"Infinity plus one minus infinity plus two divided by three, times zero."

The End #1

There are two especially crucial portions of this book, one of the newest entries in Fantagraphics’ and Coconino Press’ Ignatz series of ultra-deluxe, oversized pamphlets, 32-pages at $7.95. The first is the front cover image, depicting two human symbols, one fleshly opaque and one ghostly transparent, standing in front of a thorny design of a jutting black thatch, which is itself plastered atop a blurry, faded photographic scene of nature. If you look closely, you’ll see that the transparent figure is actually only transparent as to the nature scene - none of the black lines show up behind it, as if they’re body is a filter, keeping those particular rays out.

The symbolism becomes extraordinary clear once you’ve read through the book. Indeed, perhaps one of the primary things on writer/artist Anders Nilsen’s mind is clarity of expression - this book is stuffed with symbols, but they’re mostly on the same plane as the symbols found on traffic signs, so simple that anyone can swiftly grasp what they’re indicating. Those human figures on the cover look a bit like something you’d find on a restroom door, and that’s because they’re built to readily convey the cleanest possible information to the observer, as fast as possible. Nilsen is not interested in obfuscation here; almost everything he draws is simple to pick up, and the stuff that isn’t simple, he actually explains for the reader. And that is because his use of symbol and the formal properties of the comics form is as a vital means of conveying the drenching emotions inherent to the subject matter as the tearful faces and impassioned speeches that other comics might rely on. Although Nilsen uses all that too.

But wait, I’m getting ahead of myself.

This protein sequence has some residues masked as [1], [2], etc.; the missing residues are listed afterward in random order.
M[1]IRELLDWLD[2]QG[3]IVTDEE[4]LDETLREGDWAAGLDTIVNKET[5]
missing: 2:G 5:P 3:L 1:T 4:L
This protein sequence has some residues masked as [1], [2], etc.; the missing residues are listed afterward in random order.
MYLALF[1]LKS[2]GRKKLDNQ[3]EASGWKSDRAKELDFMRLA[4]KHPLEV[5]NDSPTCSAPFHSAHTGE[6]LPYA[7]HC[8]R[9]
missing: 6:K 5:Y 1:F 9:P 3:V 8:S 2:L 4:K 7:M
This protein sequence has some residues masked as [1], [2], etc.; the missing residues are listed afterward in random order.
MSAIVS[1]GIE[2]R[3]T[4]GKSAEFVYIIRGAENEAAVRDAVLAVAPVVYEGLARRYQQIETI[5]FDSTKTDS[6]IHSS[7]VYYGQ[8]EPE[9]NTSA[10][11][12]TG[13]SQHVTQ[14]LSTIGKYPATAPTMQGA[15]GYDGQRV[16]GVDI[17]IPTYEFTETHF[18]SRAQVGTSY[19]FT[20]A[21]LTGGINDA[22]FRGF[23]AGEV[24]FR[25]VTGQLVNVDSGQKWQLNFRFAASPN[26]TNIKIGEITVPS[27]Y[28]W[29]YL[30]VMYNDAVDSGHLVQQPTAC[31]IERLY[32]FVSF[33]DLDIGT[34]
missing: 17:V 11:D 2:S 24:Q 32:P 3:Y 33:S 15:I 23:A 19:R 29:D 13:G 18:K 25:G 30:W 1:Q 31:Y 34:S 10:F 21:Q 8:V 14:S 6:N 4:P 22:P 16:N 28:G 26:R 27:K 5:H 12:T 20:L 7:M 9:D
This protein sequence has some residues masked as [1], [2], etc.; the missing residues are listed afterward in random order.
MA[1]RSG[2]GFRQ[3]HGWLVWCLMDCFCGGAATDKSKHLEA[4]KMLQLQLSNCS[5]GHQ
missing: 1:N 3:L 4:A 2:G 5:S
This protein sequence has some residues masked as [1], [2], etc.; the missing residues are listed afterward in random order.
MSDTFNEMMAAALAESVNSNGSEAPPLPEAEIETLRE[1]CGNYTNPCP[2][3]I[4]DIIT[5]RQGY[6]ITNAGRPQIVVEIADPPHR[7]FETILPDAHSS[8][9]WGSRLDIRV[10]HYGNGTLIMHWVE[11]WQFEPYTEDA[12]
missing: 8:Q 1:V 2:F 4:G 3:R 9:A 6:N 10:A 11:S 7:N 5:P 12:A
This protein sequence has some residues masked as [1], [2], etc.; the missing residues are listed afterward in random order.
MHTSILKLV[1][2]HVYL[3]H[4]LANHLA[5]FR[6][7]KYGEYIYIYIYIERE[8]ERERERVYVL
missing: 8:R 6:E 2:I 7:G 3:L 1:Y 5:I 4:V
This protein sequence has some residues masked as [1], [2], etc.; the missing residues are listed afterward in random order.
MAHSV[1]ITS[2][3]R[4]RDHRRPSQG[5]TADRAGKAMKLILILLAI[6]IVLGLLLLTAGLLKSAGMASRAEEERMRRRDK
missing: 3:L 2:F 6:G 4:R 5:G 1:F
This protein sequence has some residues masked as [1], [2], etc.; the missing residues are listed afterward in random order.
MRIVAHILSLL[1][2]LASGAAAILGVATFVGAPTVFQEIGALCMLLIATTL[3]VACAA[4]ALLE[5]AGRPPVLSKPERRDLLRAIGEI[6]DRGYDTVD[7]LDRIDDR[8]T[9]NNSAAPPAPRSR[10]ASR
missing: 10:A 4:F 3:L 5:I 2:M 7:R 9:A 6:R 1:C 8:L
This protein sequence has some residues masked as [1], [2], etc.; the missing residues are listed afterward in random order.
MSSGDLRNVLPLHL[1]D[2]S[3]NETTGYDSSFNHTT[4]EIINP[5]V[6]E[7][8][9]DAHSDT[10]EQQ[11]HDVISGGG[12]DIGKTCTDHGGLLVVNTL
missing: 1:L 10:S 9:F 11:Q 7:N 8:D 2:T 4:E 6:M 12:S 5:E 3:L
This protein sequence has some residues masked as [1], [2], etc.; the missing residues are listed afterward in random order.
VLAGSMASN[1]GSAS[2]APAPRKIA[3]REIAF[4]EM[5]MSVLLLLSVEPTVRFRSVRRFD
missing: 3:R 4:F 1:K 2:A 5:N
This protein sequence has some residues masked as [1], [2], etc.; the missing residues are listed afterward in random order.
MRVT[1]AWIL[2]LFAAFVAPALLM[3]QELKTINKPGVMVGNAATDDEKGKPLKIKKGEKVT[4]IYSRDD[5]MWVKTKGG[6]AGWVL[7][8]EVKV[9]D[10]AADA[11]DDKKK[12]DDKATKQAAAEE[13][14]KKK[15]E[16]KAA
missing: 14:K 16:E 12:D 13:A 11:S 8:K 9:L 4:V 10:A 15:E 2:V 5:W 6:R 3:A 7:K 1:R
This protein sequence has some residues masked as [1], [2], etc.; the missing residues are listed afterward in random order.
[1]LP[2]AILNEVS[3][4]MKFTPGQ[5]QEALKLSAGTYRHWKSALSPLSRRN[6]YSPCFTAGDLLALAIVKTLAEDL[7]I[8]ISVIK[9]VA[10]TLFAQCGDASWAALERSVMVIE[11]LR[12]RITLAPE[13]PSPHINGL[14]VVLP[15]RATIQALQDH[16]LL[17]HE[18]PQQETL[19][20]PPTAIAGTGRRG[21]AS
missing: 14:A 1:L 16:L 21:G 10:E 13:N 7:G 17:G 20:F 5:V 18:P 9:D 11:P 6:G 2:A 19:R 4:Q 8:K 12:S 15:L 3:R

The End #1 is something of a spiritual sibling work to Nilsen’s recent Don’t Go Where I Can’t Follow for Drawn & Quarterly, which was a collection of drawings and photos and letters and things arranged in tribute to his fiancée, who died of cancer in late 2005. The End is obviously focused on those events too, as Nilsen explains in a text piece toward the front of the book; he also emphasizes, however, that the particulars of his situation shouldn’t be regarded with as much weight as the broad emotions on display:

And then one day one of these people got sick. It was the girl, but that doesn’t matter. It could’ve been either one. She got cancer or AIDS or cholera or chicken pox or Asian bird flu, it could’ve been anything, she could have been in a helicopter crash or hit by a train. It doesn’t matter.”

As such, Nilsen proceeds to fill the book with different visual and narrative approaches to his broad theme; this is an autobiographical comic, but it has no interest in a straightforward account of events, or maintaining any consistency in character or visuals. There are two long passages: a section titled Since You’ve Been Gone I Can Do Whatever I Want, All the Time, composed in a slightly looser version of Nilsen’s ‘realistic’ Big Questions and Dogs & Water style, and an untitled section (the entire second half of the book) executed in the ‘talking icons’ mode of his Monologues for the Coming Plague and several of his contributions to MOME. There are also some little bits of incidental drawing, or sketches adorned with text about whatever Nilsen did on the day of the page’s composition. They might initially seem like space-filler, but all of these pieces relate to one another, in that they depict the different ways a person has to go through life following a great loss. Eating a good breakfast, thoughts swimming, holding back waves of emotion, etc. Each new mutation on these pages is a new color of grief and/or coping. The title of the comic may be The End, but the contents are painfully aware that someone’s life, nevertheless, has to go on.